You will have MAGICALLY known how much Crisco was necessary. If your magic levels are low on biscuit-making day, let’s say a couple of big spoonfuls (a little over 1/4 cup) of Crisco—the size of spoon you dish up vegetables with—and the flour (backtracking here) should be maybe 2 cups would do’ya.
And, if you’re a voracious, insatiable, manic, lunatic-crazy cookbook reader, surely you will have read all through the years about “work the shortening into the flour mixture until there are pea-sized lumps, but they don’t have to all be exactly the same size, you need some variation for flakiness blahblahblah”. All that is true. Plus (and often you will read this) you don’t want to overwork the dough; toughness results. Beauty is in the eye of the beholder, but toughness should not be in the heart of a biscuit.
Okay, and moving right along…
Get the buttermilk out of the refrigerator (whole, remember—the thought of low-fat buttermilk makes Mrs. Hate hate), shake it up good (so all the yummy fat is distributed), and pour in enough (about 1 cup) to make a slightly sticky dough when stirred with a fork (there’s that magic fork again which, after having tended to the hoecakes, is now tending to the biscuits—that fork earns its keep in this kitchen!!). And some folks even have special forks treasured for biscuit making and other cooking odds and ends…Mrs. Hate has HEARD of this and even seen a PICTURE of this…and the fork just looks like an old broke-down fork with maybe a tine or two missing. Will wonders never cease!!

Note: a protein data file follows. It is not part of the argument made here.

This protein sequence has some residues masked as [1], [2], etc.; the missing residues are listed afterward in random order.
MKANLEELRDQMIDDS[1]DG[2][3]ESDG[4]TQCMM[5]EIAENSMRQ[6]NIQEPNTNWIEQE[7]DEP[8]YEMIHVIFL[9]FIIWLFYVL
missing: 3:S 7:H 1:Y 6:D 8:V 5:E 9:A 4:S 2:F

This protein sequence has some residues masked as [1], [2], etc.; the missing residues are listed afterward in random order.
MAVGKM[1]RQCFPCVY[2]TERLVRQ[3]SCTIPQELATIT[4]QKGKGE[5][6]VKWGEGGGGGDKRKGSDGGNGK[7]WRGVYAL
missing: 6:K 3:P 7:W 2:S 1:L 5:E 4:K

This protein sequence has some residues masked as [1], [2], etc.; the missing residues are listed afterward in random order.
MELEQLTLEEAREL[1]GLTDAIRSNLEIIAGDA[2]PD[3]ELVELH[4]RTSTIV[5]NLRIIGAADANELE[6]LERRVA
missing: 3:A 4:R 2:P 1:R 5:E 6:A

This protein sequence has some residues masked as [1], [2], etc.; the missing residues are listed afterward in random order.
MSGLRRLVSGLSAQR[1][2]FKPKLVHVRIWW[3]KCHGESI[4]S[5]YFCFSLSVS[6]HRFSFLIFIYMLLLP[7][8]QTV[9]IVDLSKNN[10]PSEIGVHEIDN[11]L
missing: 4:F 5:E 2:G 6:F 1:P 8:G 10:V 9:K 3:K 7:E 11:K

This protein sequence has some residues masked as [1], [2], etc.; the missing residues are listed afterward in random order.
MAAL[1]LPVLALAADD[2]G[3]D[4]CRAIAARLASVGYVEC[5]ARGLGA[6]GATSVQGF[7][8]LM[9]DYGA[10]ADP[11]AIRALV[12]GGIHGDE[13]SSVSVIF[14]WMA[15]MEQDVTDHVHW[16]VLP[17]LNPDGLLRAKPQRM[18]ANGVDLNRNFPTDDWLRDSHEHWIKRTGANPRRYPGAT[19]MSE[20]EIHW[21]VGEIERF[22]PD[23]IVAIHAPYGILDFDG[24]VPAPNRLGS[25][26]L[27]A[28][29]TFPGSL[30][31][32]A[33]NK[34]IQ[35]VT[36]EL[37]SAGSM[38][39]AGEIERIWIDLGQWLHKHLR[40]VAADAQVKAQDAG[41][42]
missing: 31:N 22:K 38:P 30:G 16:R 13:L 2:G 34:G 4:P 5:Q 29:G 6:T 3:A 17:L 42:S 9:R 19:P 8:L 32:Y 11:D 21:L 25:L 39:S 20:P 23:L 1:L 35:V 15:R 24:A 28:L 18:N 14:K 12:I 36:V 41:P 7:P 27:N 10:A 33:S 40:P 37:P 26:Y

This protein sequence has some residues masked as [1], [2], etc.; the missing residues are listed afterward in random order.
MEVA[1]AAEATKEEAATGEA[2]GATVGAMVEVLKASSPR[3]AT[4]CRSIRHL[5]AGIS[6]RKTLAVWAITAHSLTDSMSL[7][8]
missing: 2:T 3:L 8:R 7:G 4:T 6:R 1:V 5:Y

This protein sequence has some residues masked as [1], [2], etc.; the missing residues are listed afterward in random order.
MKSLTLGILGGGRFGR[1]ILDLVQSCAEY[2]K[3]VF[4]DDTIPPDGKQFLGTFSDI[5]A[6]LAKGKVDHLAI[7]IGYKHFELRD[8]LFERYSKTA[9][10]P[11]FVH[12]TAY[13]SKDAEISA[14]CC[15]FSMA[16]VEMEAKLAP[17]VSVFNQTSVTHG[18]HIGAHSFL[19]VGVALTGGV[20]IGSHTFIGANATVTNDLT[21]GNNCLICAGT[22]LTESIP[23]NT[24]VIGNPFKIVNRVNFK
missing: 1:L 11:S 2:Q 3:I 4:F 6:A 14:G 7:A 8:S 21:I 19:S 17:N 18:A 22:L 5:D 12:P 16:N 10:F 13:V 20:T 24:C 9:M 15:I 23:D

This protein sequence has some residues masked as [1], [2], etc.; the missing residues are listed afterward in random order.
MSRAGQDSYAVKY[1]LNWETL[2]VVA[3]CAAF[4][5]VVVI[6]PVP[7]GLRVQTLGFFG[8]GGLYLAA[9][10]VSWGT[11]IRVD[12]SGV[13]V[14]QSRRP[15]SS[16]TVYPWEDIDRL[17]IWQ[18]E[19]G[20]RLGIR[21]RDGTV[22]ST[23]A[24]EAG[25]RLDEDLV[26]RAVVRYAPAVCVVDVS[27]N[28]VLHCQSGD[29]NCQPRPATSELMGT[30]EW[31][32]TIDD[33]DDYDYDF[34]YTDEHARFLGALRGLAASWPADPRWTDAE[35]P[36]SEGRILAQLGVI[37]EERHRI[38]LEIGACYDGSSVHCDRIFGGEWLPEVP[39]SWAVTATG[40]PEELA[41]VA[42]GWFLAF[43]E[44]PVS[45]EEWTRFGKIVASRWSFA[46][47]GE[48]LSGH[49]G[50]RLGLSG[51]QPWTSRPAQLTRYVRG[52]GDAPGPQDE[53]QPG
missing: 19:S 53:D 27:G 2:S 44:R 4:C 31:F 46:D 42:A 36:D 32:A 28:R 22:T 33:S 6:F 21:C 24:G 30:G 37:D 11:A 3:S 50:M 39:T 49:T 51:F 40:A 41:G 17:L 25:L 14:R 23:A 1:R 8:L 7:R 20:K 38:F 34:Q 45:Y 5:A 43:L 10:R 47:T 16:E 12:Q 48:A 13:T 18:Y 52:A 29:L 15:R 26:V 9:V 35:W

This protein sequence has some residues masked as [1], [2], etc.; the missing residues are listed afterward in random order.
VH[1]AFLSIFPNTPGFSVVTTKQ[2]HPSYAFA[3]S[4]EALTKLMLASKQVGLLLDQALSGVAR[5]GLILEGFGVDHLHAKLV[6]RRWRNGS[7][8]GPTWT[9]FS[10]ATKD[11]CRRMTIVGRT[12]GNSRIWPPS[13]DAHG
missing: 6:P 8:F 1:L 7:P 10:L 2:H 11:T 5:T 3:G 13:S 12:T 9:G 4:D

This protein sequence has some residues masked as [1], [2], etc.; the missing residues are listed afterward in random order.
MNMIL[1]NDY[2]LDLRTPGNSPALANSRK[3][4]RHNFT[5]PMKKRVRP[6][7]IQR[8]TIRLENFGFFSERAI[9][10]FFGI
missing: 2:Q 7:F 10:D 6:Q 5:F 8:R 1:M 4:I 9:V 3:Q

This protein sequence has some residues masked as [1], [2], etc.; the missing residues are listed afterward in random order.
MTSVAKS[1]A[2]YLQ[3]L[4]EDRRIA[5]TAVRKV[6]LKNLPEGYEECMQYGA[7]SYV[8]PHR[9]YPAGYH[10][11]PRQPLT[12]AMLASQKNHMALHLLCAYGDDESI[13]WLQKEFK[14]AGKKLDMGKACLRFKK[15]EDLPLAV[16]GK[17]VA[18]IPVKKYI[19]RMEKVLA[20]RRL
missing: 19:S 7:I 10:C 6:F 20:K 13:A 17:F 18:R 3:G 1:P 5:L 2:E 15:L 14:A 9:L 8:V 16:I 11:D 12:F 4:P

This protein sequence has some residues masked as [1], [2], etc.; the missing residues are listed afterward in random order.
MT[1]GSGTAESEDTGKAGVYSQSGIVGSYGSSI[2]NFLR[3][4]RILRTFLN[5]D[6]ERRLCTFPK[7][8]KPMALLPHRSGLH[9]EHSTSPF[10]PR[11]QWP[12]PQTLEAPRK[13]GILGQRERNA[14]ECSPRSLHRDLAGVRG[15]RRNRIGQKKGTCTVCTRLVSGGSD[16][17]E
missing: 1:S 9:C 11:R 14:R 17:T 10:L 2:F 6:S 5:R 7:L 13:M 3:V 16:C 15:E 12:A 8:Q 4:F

So, you’ve stirred the dough, it’s sticky (searching for comparable analogy here—is that a somewhat redundant pairing of words?—and failing miserably), and now time to get a little creative like you did with the hoecakes.